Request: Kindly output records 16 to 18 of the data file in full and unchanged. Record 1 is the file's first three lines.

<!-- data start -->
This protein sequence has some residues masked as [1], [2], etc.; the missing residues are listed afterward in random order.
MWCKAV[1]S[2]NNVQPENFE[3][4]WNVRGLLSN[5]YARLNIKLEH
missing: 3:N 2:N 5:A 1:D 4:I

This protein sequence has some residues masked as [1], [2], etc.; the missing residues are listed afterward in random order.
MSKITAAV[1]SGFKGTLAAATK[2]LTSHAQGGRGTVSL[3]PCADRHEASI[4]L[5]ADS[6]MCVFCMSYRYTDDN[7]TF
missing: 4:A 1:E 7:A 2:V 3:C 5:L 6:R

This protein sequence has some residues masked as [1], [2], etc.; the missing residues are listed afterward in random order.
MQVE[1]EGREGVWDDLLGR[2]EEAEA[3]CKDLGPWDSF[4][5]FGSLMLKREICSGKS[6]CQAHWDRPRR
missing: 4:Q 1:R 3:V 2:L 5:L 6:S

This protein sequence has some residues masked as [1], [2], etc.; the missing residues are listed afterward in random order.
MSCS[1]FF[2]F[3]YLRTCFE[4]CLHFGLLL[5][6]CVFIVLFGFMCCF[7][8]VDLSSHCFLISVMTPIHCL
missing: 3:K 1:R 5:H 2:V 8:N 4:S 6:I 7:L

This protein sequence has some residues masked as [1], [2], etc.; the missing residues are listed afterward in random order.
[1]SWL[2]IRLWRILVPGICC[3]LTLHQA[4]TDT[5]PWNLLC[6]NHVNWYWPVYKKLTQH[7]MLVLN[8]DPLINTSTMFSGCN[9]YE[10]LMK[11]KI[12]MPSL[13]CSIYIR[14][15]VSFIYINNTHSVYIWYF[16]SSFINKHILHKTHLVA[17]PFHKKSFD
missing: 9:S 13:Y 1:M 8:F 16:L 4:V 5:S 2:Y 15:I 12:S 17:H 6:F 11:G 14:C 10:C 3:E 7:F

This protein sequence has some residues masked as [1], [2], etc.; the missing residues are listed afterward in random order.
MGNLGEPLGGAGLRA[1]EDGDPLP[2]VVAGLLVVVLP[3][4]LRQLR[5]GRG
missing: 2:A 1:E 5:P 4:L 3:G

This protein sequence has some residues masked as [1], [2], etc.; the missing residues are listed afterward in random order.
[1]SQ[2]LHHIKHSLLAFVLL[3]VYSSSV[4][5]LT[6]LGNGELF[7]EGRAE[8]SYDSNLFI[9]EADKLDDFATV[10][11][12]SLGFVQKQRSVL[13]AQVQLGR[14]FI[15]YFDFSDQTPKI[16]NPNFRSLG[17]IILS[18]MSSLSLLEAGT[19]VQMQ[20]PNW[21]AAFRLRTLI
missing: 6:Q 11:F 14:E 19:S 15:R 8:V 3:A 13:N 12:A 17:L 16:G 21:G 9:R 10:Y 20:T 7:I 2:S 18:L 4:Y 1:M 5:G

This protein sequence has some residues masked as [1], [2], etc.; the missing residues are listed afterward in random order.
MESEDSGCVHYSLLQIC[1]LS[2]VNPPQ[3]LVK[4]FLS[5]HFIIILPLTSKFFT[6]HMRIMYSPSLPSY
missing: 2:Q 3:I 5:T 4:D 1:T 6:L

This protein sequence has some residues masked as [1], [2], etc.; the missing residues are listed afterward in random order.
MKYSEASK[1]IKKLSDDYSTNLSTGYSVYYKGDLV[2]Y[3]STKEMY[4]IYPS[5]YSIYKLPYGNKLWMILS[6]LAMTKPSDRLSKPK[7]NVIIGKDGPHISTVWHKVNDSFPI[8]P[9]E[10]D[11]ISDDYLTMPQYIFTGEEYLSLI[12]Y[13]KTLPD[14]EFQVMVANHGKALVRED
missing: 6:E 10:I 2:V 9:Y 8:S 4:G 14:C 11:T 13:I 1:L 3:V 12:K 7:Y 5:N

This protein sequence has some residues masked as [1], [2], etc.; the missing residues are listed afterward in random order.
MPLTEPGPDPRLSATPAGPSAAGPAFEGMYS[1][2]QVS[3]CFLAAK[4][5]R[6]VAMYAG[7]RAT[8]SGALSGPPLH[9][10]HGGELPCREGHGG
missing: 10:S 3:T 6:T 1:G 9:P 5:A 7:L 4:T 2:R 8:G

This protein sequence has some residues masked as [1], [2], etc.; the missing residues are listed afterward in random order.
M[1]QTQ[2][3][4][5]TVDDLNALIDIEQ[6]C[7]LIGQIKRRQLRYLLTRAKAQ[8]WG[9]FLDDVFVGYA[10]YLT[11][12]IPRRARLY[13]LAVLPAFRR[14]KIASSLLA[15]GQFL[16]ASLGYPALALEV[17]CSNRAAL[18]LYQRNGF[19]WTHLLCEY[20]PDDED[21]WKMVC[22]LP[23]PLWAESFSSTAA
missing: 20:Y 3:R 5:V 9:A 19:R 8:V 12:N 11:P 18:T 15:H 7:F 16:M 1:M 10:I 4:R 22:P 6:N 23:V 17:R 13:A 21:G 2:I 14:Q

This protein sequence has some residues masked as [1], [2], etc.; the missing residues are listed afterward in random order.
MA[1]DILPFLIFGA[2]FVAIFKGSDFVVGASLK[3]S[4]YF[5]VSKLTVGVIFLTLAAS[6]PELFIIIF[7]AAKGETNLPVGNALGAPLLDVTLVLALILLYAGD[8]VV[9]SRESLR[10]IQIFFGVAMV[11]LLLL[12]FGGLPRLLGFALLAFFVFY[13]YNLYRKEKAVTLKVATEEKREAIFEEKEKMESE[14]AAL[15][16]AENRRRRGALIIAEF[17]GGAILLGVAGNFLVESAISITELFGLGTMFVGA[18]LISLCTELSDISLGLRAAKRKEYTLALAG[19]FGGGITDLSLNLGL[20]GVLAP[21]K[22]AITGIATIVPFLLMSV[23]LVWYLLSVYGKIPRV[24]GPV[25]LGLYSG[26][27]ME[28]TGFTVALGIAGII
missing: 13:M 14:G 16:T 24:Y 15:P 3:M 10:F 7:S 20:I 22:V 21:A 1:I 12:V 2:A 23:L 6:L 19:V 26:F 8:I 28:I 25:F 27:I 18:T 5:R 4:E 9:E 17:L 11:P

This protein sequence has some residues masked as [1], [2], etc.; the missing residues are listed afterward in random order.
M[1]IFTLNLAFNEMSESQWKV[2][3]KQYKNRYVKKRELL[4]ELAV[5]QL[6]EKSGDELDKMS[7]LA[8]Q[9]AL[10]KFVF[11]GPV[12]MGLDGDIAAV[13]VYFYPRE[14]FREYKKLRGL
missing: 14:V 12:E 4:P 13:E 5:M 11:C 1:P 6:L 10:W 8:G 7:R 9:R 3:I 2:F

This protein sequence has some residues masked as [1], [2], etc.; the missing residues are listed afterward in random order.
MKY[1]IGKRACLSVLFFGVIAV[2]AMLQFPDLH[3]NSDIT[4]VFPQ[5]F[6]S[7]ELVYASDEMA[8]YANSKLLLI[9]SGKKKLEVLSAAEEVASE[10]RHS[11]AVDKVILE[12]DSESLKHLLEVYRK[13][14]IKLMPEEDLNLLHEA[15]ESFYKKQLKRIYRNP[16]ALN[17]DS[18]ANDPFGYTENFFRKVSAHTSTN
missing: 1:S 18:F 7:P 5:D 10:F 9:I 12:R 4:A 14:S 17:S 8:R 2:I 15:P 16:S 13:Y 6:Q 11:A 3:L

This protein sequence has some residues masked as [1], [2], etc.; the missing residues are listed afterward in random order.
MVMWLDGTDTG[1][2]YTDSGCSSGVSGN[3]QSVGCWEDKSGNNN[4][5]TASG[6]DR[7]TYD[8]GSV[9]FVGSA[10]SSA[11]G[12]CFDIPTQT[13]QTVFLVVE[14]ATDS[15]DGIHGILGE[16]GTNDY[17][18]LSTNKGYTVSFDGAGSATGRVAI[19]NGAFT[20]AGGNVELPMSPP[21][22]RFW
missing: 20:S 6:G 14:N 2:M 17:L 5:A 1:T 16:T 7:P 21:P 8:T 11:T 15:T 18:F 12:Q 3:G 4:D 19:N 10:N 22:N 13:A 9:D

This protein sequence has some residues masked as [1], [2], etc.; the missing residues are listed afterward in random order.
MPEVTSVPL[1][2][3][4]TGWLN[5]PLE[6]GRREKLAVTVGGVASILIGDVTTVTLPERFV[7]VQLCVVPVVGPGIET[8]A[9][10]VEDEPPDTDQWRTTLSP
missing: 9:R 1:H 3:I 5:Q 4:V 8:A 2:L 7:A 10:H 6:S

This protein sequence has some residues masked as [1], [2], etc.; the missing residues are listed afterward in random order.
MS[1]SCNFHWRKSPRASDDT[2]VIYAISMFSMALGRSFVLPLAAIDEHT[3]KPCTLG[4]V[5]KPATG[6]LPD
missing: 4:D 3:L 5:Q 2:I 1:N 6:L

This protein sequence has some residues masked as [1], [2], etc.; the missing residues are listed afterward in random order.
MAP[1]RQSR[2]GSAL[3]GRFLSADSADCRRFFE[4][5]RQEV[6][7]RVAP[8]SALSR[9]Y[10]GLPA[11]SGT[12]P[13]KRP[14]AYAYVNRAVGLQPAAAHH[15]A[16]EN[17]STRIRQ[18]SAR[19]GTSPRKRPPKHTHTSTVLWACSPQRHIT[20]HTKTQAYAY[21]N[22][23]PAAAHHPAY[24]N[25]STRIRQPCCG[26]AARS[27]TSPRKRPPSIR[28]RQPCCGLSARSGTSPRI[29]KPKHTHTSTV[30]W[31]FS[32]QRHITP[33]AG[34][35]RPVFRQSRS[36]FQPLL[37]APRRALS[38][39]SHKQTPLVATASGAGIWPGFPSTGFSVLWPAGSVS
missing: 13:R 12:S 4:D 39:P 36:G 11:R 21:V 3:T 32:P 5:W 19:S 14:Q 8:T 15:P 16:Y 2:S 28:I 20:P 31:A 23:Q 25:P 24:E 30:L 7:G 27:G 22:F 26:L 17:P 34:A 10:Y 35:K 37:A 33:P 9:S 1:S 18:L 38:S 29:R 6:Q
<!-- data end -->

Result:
This protein sequence has some residues masked as [1], [2], etc.; the missing residues are listed afterward in random order.
MPEVTSVPL[1][2][3][4]TGWLN[5]PLE[6]GRREKLAVTVGGVASILIGDVTTVTLPERFV[7]VQLCVVPVVGPGIET[8]A[9][10]VEDEPPDTDQWRTTLSP
missing: 9:R 1:H 3:I 5:Q 4:V 8:A 2:L 7:A 10:H 6:S

This protein sequence has some residues masked as [1], [2], etc.; the missing residues are listed afterward in random order.
MS[1]SCNFHWRKSPRASDDT[2]VIYAISMFSMALGRSFVLPLAAIDEHT[3]KPCTLG[4]V[5]KPATG[6]LPD
missing: 4:D 3:L 5:Q 2:I 1:N 6:L

This protein sequence has some residues masked as [1], [2], etc.; the missing residues are listed afterward in random order.
MAP[1]RQSR[2]GSAL[3]GRFLSADSADCRRFFE[4][5]RQEV[6][7]RVAP[8]SALSR[9]Y[10]GLPA[11]SGT[12]P[13]KRP[14]AYAYVNRAVGLQPAAAHH[15]A[16]EN[17]STRIRQ[18]SAR[19]GTSPRKRPPKHTHTSTVLWACSPQRHIT[20]HTKTQAYAY[21]N[22][23]PAAAHHPAY[24]N[25]STRIRQPCCG[26]AARS[27]TSPRKRPPSIR[28]RQPCCGLSARSGTSPRI[29]KPKHTHTSTV[30]W[31]FS[32]QRHITP[33]AG[34][35]RPVFRQSRS[36]FQPLL[37]APRRALS[38][39]SHKQTPLVATASGAGIWPGFPSTGFSVLWPAGSVS
missing: 13:R 12:S 4:D 39:P 36:G 11:R 21:V 3:T 32:P 5:W 19:S 14:Q 8:T 15:P 16:Y 2:S 28:I 20:P 31:A 23:Q 25:P 24:E 30:L 7:G 27:G 22:F 26:L 17:P 34:A 10:Y 35:K 37:A 33:P 9:S 1:S 18:L 38:S 29:R 6:Q